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Florida will release gene-edited mosquitoes into the wild, despite outcry

Dengue, mosquitos and the Oxitec approach - part 2

Hundreds of millions of genetically engineered mosquitoes will soon be purposely set loose in the Florida Keys in what those opposed to the venture are calling a “Jurassic Park experiment” in action.

The initiative, a first in U.S. history, aims to reduce mosquito-borne diseases by releasing lab-modified insects so they can mate with regular mosquitoes and produce nonviable offspring. This could eliminate the local population of Aedes aegypti mosquitoes, which are known to spread diseases.

Similar gene-editing techniques have been examined for a number of years, with various approaches being explored, from gene-edited insects that are unable to carry certain diseases like malaria to so-called “gene drives” that cause only males to be born, thereby killing off mosquito populations within a short space of time.

If it works out as planned, the release of 750 million genetically engineered mosquitoes could be a game-changer for fighting diseases like Zika and dengue fever. The approved plan calls for field trials in which 750 million gene-edited mosquitoes will be released over a two-year period in Monroe County, starting in 2021. The five member board of the Florida Keys Mosquito Control District made it decision by a 4-1 margin at an online meeting Tuesday. The trial will be carried out by biotech company Oxitec, which has been working on this specific problem since 2009.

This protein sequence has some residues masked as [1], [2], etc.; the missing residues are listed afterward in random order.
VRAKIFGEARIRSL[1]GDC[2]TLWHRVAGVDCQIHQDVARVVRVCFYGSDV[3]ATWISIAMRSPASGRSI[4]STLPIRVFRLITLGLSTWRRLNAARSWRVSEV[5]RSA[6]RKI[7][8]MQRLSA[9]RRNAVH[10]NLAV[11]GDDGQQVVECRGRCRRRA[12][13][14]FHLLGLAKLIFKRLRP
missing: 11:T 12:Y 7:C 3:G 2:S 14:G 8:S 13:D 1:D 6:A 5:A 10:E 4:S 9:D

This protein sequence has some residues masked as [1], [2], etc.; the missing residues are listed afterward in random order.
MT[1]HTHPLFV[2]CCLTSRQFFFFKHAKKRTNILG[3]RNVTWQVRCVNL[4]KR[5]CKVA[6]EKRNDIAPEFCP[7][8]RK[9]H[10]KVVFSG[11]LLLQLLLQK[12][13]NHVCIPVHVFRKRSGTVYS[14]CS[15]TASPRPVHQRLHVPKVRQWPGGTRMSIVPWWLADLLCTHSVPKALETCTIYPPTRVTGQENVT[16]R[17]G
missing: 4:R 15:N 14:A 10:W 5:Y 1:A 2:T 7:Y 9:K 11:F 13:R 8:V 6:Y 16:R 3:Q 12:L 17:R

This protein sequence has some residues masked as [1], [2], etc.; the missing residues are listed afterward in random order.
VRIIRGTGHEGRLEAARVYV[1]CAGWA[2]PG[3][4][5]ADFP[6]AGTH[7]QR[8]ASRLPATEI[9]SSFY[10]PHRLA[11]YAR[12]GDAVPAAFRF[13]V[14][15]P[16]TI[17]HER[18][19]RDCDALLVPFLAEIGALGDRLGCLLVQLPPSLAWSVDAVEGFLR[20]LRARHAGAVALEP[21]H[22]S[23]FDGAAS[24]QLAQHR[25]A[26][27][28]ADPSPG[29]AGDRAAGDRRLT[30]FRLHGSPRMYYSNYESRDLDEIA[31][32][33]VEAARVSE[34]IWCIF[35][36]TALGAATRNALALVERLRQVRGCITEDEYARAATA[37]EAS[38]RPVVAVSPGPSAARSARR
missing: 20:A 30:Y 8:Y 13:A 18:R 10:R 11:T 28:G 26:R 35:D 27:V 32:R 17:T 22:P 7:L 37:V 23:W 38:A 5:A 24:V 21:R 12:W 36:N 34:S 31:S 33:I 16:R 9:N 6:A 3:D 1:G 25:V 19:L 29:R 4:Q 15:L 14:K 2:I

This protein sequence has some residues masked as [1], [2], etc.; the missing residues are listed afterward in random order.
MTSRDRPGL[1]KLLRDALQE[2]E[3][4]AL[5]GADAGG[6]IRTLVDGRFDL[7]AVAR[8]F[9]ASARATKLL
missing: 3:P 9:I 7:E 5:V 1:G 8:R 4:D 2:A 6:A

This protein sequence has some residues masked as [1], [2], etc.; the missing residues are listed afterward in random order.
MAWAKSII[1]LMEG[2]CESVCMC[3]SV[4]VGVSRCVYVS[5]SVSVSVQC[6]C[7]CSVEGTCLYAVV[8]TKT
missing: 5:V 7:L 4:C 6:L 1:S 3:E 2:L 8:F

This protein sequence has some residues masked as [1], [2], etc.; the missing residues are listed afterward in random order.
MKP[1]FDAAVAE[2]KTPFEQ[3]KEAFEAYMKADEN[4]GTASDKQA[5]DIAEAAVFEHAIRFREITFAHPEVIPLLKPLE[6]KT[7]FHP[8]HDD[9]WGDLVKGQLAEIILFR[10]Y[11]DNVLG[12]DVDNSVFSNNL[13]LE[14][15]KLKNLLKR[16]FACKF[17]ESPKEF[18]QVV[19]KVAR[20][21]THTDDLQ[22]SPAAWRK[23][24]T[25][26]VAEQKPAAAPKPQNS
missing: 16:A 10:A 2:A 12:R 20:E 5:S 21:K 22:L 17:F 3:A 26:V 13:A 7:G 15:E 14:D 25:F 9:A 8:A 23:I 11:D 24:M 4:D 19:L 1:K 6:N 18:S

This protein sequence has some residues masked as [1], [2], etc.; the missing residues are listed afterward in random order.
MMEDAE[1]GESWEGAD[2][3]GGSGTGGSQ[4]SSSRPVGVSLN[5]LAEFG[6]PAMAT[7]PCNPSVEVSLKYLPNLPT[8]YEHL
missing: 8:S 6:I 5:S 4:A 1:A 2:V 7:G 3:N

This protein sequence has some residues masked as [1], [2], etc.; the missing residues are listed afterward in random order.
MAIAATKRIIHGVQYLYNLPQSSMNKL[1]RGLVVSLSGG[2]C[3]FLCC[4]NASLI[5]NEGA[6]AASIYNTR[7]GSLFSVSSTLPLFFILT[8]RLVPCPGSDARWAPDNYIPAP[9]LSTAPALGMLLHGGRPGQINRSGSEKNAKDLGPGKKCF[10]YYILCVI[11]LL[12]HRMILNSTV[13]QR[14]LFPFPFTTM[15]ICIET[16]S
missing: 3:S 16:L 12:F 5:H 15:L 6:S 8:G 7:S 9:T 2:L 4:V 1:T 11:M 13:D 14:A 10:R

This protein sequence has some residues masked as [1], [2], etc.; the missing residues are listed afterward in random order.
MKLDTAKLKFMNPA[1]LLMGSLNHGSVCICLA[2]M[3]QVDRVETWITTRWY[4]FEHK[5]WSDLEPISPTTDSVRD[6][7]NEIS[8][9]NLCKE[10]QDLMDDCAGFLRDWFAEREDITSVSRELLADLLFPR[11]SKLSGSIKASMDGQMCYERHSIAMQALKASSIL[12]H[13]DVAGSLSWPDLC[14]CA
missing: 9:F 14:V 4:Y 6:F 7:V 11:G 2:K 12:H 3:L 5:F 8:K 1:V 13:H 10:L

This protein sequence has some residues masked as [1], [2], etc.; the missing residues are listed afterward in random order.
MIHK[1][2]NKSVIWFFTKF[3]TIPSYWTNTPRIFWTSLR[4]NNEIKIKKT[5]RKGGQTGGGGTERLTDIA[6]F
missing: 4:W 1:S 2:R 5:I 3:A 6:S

Not everyone is happy about the plan being given the official go-ahead. There are numerous concerns that have been raised by scientists and members of the public, including that it might result in the creation of hybrid mosquitoes more resistant to insecticides.

“With all the urgent crises facing our nation and the state of Florida — the COVID-19 pandemic, racial injustice, climate change — the administration has used tax dollars and government resources for a Jurassic Park experiment,” Jaydee Hanson, policy director for the International Center for Technology Assessment who also works with the Center for Food Safety, said in a statement. “Now the Monroe County Mosquito Control District has given the final permission needed. What could possibly go wrong? We don’t know, because [the Environmental Protection Agency] unlawfully refused to seriously analyze environmental risks. Now, without further review of the risks, the experiment can proceed.”

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Luke Dormehl
I'm a UK-based tech writer covering Cool Tech at Digital Trends. I've also written for Fast Company, Wired, the Guardian…
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